ESRC Pathways to Impact for Je-S applications
As part of your ESRC application you will be asked to complete a Impact Summary (4000 characters max) and Pathways to Impact attachment (maximum 2 x A4 pages) in which you are asked to consider several areas, this pathways to toolkit provides some further guidance to assist in completing these sections and support your impact activities throughout this life of your grant.
The Impact Summary should be an outline of the pathways to impact attachments and answer the two following questions:
- Who will benefit from this research?
- How will they benefit from this research?
The Impact Summary may be published to demonstrate potential impact of Research Council funded research. Please ensure confidential information is not included in this Summary.
For further information see the Je-S Guidance on Case for Support and Attachments: Pathways to Impact.
The Pathways to Impact Toolkit gives you everything you need achieve the maximum impact for your work. The toolkit includes information on developing an impact strategy, promoting knowledge exchange, public engagement and communicating effectively with your key stakeholders.
To find out more about impact, including how to make an impact with your research and what the benefits are, follow the links below:
Part of the toolkit gives guidance on putting together a strategy. The strategy is a more comprehensive plan to achieve and maintain your outlined Pathway to Impact. The developing a strategy section includes a step-by-step guide which takes you through each stage of the process, including setting objectives, developing key messages, identifying your audience and getting them involved.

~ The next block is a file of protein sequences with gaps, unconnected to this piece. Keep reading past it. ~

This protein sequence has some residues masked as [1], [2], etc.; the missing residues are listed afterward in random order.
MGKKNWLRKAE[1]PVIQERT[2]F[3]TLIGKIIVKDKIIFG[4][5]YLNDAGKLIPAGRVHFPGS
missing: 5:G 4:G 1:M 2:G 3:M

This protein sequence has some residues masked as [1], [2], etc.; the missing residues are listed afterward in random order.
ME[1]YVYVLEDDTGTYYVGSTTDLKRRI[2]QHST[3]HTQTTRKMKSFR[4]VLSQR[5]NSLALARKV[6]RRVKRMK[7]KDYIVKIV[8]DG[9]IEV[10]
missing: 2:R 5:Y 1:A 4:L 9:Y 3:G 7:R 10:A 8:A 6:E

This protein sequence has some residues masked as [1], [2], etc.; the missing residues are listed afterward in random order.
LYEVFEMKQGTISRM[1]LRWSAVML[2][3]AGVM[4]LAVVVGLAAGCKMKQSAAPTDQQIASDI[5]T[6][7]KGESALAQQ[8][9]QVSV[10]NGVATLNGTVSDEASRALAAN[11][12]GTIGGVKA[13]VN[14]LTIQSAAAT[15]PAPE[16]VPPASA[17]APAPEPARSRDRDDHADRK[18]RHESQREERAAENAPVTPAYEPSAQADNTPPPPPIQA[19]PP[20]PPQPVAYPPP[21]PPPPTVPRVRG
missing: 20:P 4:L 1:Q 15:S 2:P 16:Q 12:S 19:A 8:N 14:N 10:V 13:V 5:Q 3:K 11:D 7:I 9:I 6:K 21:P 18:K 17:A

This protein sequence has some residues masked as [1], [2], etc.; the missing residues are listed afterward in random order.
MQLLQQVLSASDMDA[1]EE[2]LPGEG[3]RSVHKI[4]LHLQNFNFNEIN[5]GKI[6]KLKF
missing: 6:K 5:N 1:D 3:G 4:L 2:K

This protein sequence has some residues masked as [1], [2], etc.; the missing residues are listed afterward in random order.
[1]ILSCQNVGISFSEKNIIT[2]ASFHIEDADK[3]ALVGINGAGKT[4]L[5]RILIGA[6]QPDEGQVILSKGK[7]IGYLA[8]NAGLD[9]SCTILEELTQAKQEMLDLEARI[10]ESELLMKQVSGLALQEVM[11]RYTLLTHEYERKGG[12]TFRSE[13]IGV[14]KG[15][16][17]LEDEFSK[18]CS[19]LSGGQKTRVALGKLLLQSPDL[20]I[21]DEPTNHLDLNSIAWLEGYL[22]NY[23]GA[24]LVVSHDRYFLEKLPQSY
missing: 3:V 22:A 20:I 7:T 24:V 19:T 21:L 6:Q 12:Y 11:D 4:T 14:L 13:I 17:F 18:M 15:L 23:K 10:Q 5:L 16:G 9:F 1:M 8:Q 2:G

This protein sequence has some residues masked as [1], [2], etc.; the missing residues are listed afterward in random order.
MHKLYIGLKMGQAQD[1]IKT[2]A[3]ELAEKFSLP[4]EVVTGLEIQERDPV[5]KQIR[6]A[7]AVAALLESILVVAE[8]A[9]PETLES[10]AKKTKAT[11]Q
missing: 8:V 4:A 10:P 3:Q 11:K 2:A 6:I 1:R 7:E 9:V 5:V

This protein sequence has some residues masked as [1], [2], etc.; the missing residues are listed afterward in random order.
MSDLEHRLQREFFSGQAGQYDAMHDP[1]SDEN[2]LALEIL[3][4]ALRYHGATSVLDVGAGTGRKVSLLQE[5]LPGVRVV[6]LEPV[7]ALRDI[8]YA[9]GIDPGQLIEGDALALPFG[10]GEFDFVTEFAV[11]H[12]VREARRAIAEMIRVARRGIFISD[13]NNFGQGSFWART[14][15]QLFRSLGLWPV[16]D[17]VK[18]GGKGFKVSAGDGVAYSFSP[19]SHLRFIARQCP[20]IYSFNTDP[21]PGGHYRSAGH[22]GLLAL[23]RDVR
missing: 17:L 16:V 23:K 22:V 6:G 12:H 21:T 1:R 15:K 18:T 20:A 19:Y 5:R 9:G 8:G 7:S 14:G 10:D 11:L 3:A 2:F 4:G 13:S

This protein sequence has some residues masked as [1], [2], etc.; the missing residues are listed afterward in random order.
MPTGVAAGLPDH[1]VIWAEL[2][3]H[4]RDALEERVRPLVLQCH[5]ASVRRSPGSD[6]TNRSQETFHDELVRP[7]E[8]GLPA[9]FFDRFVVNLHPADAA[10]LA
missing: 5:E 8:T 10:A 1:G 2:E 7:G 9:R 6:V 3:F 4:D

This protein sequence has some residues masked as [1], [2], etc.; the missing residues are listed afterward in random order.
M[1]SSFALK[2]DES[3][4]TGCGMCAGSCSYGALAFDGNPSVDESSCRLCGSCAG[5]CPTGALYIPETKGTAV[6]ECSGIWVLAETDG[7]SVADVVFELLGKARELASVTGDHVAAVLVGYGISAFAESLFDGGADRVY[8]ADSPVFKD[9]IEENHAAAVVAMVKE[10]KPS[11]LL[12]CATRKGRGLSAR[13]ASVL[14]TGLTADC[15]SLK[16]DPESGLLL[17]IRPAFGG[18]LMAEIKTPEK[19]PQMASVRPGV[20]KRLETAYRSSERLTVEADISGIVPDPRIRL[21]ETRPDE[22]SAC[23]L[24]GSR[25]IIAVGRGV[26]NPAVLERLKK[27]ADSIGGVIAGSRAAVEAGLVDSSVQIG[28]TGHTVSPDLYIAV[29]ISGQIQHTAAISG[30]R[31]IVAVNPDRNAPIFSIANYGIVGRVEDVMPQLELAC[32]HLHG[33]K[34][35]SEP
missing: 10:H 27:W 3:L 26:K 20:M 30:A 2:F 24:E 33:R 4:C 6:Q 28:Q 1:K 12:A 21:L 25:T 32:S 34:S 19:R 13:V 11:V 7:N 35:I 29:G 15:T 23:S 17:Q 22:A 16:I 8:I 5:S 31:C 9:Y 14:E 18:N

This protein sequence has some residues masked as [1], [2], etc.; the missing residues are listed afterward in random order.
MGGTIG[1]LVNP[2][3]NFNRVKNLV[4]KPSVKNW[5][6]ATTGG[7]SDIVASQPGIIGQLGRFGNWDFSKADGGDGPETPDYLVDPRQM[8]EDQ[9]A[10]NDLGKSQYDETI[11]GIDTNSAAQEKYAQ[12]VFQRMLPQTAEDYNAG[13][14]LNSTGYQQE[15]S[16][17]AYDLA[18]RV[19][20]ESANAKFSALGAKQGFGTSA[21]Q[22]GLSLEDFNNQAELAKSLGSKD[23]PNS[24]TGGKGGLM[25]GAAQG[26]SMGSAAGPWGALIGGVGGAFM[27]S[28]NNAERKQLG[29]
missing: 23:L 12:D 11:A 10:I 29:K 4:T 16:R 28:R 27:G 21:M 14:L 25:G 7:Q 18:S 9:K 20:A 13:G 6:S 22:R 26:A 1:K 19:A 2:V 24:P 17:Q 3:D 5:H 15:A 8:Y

Tips on writing a good Pathways to Impact attachment from the ESRC’s Grants assessment panels:
- think carefully about communities to engage
- give clear pathways to potential impact – include what you plan to do and how you plan to do it:
- be specific
- don’t just give an unstructured list of activities
- be realistic about what is achievable
- be strategic - think about options if one route doesn’t work or is no longer appropriate
- include a strategy for engaging with policymakers if appropriate
- consider what timescales are appropriate: immediate/medium-term/long-term impacts, but don’t just think linearly
- don’t repeat what’s in the impact summary
- don’t repeat your academic dissemination strategy
- do ask for the costs of carrying out your pathways to impact strategy
- think beyond policy impact.